Monday, October 29, 2012

Godzilla (1954) Buy 12+


How come Godzilla has a Criterion release? Oh well.
             Monster movies from the 1950s onward feel the same to me every time I watch one. They're a) too frightening, b) very annoying, c) too stupid, or d) really, really badly made films. The worst part to me is that they were mainly made to entertain the masses who wanted to have a good scare. Now, I'm not a sourpuss, and sometimes I can be enjoyed by an entertaining low-budget stupid horror film. It would be much better if a monster movie or any kind of film had a message to go along with that wasn't slapped onto it. That theme also has to have a point to be in the story. So, that's why I was surprised by Gojira or Godzilla, a 1954 Japanese monster film that deserves to be in the canon of great complex horror classics such as The Bride Of Frankenstein,  The Haunting,  Misery, and Cat People. The film's not only fun to look at for plain pleasure, but it also has a serious melancholy message of nuclear catastrophe to go along with it. 
           When Ishiro Honda directed it, Japan had just barely survived from the trauma of the atomic bombings of Hiroshima and Nagasaki, which devastated the country with its horrifying loss of human life and its unprecedented side-effects. What's even more worse was that other countries were still testing their nuclear weapons on island near Japan. As a result, Godzilla became an allegory of Japan's suffering. The film constantly refers to nuclear disaster such as having "atomic tuna" or having ill health effects following the radiation.
            The film follows Japan after a series of disasters rock the stability of the nation. To explain what the cause of all this is, the government sends a group of investigators to the site where a monster was supposed to be seen. They are able to locate the monster, called Gojira/Godzilla, and they discover that he's an ancient dinosaur that's been contaminated by nuclear radiation. From here on, it becomes an allegorical drama about the consequences of nuclear testing as well as human emotions following a disaster. As Godzilla terrorizes Tokyo, some of  the experts  experience strong emotions about whether or not they should use a breaking new discovery of destroying oxygen to kill the monster.
Is Godzilla flossing his teeth with the model train set?
      Of course, the monster is the scariest thing in the movie. Its big bug-like eyes, breath of death, and menacing roar just send shivers down my spine whenever I think about it. What's even more amazing is that you can tell that it was a guy in a suit and you still are convinced that the monster really is there . (Apparently, that guy didn't like the suit too much. It got really hot in the suit and he often suffocated in it. Furthermore, the suit was really hard for the actor to move around in. I'd always be amazed at how the guy was able to press through that experience.)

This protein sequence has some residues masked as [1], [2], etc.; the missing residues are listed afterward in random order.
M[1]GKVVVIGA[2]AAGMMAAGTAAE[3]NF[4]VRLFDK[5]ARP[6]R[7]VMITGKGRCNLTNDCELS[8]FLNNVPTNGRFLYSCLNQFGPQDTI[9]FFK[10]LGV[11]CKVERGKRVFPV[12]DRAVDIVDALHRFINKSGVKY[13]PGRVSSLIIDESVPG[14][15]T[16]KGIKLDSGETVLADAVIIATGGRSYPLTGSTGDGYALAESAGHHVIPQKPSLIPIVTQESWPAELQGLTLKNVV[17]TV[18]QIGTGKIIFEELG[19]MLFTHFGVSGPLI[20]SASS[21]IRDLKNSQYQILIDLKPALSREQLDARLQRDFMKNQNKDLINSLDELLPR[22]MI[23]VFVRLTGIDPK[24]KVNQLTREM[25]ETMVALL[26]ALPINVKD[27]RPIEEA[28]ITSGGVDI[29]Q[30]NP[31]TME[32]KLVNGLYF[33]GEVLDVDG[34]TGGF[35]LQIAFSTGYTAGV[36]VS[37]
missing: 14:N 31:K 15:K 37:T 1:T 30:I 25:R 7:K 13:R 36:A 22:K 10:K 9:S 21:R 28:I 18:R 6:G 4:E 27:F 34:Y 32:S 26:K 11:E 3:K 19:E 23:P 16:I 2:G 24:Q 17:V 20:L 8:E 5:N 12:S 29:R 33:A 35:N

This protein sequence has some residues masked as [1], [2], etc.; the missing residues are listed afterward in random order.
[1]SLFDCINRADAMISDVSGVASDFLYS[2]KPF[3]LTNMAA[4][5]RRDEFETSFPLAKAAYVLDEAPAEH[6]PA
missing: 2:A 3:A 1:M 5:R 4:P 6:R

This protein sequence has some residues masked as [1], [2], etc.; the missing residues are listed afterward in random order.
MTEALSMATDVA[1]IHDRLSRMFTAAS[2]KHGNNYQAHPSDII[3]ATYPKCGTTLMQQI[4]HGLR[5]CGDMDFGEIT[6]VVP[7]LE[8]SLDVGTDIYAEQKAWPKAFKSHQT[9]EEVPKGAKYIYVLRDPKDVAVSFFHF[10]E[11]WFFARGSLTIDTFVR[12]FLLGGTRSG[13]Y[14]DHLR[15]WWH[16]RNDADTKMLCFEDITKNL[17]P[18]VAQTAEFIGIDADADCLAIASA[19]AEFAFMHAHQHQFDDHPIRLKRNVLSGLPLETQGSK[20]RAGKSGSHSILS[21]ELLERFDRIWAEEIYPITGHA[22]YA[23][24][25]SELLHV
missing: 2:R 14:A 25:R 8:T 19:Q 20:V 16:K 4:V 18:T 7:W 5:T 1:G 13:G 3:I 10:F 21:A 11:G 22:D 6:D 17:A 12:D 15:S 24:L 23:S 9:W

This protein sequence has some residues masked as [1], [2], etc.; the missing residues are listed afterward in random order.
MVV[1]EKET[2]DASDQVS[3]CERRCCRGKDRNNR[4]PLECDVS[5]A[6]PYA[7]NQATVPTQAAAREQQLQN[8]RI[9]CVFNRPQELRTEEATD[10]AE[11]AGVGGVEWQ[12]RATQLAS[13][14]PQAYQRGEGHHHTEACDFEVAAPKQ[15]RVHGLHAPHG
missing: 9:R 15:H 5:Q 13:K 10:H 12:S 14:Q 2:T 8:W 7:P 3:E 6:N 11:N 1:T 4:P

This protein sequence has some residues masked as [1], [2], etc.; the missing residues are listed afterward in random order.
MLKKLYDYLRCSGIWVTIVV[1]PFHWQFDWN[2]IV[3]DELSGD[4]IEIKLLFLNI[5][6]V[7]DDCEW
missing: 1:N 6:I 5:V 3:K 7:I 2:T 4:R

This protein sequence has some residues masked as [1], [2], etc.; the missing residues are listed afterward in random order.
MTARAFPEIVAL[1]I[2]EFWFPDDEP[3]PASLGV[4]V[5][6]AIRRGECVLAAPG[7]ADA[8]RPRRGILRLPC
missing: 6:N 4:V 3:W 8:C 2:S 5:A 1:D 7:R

When the film got released in America, the producers decided to cut the atomic references from the original and have Raymond Burr play an American reporter describe the action rather than showing it. In other words, they reduce the complex philosophy into something so stupid that I don't want to talk about it! Let's move onto what I think about the film.
      To me, this film feels more like a complex disaster drama than a campy horror B-movie. Yes, there is absurd acting, and yes, there are frightening scenes. However, the film focuses more of its attention to the victims rather than on the monster. People are seen crushed, and dying in the hospitals because of Godzilla's destruction. In a heartbreaking scene, several schoolgirls are shown singing a hymn of peace to soothe the fears of the nation. Scientists and politicians fight over what is the right thing to do in this situation. The music and cinematography present a very gritty situation, and the ending is more of a pessimistic warning suggesting that there will be more disasters or Godzillas up ahead. No, it wasn't referring to the massive amount of sequels or the two awful American revisions that appeared after this. 
        
Happy Halloween, everyone! I know I haven't written a post since August, but I was getting overwhelmed by schoolwork, the moving into a new condo, and the sheer terror of the hurricane. Sorry. To make up for it, I've decided to do a post of a classic monster movie for Halloween! :) Thank you for being patient with me. And please do not send me hate mail for hating the Americanized version. I do like parts of it, like Raymond Burr's acting. I just think Gojira (1954) is superior to Godzilla, King Of The Monsters! (1956). 

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